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Author: Subject: Vinegar to Glacial Acetic Acid Via Charcoal
neutrino
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[*] posted on 23-3-2006 at 03:19


Any residual sodium bicarbonate would have become the slightly basic sodium carbonate. I still don't see where the impurities would come from. Such a weak base would have a hard time attacking steel.



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[*] posted on 23-3-2006 at 04:48


Yes that would explain it being basic quite well, adding a bit more vinegar(fizzing) got it back to neutral. The stainless steel pot doesn't look like it has reacted in anyway. The vinegar I started with(8litres) was distilled and very clear with that crystal clear sparkle that good clean vinegar has, it got yellower as the water boiled off and now down to 2litres has the colour of yellow printer ink in a bottle but still has that sparkle that white vinegar has and looks clean despite being yellow . I also might note that this is my second attempt, the first time I used Cleaning vinegar which is just high acetic acid content vinegar and had similar allthough darker results, but put it down to possibly the fact that I boiled it off outside on a grill over a wood fire and thought that smoke might have adulterated it. This second time Standard distilled vinegar and boiled off inside on the gas stovetop, but similar results allthough lighter. The stainless steel pot is in common for both times. I had read to do it in a glass or iron pot but having nothing that size just went with the stainless steel pot I allready had. I'll finish evapotating it tomorrow and post the colour of the crystals I end up with.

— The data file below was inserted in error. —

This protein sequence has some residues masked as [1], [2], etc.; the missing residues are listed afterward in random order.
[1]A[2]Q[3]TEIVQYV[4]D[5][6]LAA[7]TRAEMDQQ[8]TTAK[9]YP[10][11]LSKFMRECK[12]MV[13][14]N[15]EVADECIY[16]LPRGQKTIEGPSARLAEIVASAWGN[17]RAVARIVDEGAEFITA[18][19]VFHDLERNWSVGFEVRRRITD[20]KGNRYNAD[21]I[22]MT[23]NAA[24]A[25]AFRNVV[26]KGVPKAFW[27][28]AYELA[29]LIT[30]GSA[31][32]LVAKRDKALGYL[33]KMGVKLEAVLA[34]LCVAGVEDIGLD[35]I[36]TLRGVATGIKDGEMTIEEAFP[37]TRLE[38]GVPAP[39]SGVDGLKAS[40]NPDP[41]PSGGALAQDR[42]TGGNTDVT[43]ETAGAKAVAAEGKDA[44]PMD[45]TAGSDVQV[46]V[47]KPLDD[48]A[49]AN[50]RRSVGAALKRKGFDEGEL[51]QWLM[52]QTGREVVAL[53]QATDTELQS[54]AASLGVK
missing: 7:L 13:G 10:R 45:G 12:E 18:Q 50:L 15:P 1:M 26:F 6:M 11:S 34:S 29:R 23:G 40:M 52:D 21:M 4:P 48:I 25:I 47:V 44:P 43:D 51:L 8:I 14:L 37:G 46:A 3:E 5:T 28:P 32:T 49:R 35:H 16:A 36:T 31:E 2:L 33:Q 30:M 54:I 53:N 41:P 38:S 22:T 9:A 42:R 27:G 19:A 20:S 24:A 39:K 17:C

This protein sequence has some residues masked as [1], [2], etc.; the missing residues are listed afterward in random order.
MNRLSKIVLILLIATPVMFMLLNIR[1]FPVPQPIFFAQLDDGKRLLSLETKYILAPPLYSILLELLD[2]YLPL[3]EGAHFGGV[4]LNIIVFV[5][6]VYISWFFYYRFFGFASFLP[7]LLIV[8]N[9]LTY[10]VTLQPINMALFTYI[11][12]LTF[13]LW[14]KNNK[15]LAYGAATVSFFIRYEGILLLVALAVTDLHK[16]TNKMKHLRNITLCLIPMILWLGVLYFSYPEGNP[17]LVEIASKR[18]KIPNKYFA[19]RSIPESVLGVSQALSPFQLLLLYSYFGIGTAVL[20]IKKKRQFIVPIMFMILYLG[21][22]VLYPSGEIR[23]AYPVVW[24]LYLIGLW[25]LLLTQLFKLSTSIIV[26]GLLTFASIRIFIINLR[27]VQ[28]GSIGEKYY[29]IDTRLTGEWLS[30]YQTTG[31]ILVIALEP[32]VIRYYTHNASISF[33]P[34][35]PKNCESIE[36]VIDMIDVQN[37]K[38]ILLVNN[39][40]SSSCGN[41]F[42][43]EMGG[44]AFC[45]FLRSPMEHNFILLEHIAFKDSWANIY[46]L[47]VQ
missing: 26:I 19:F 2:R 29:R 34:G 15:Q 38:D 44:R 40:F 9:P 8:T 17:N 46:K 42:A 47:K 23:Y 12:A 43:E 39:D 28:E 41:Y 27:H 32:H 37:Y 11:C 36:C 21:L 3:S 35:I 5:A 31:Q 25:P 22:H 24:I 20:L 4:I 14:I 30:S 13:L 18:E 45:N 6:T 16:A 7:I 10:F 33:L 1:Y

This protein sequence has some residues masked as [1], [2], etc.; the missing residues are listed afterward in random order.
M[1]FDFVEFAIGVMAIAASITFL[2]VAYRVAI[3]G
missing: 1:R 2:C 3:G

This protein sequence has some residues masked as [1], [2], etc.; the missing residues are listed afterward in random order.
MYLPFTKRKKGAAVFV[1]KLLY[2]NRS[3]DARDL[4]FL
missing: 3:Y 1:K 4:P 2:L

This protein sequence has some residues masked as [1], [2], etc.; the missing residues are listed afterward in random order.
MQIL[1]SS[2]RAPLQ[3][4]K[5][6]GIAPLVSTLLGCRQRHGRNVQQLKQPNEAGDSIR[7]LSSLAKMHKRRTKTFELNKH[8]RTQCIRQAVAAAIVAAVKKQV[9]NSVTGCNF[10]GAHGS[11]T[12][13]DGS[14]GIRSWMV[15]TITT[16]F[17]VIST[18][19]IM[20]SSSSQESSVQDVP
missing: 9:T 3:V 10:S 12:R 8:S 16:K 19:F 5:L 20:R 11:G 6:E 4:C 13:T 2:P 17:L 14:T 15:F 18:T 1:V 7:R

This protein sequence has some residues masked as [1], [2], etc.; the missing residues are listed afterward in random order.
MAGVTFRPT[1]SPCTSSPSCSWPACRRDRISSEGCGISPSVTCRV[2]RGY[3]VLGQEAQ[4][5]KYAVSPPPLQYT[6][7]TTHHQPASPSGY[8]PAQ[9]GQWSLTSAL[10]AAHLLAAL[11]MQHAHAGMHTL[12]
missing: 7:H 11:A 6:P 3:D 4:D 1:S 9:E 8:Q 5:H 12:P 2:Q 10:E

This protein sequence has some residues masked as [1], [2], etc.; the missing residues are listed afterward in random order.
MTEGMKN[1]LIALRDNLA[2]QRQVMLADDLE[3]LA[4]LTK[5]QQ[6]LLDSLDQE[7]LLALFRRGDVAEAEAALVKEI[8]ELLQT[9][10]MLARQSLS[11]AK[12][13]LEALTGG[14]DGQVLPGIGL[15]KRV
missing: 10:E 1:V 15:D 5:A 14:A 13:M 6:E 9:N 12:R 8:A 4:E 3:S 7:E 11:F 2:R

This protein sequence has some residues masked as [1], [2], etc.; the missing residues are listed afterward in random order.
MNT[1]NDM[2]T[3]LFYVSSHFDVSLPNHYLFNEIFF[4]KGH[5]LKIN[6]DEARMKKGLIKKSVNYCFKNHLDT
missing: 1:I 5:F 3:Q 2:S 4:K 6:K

[Edited on 23-3-2006 by learner]

[Edited on 23-3-2006 by learner]
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[*] posted on 23-3-2006 at 11:12


Its probably the heat at the bottom of the pot causing slight thermal decomposition.
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[*] posted on 23-3-2006 at 12:14


Loss of residual CO2 perhaps?
Since vinegar is made from fermented stuff it's quite possible that some sugars etc get carried over in the distilled product. These would caramelise when boiled in weak base.

"Just because an azeotrope isn't listed in a particular edition of CRC or Perry's Handbook doesn't mean it can't exist in our universe". True, but that fact that someone distilled the acid to better than the reported azeotrope does and, unless I missed the point that's what this means.
"Couple months ago , I prepared about 2.3 kg of acetic acid containing about 1-2 percent water. You can distill out water over a glass helices column (1 inch wide * 6 feet tall) then distill out acetic acid. The temperature change is drastic from 100 to 115 degC when the water is gone"

(The azeotrope seems only to be listed in the older versions- I think it was a mistake and has been remove from later versions of the CRC book.)
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[*] posted on 23-3-2006 at 12:42


Whether or not there is an azeotrope was also hashed out in the 5 page thread "acetic acid/sodium hydroxide."

Here is one of my posts from that thread that may be of use:

"Vinegar at 5wt% acetic acid is 1.6 mole% in acid. According to the vapor-liquid equilibrium data I found at the library the liquid and vapor composition at this liquid concentration are very nearly equal. This I believe makes concentration of the acid by distillation impossible or at least impractical.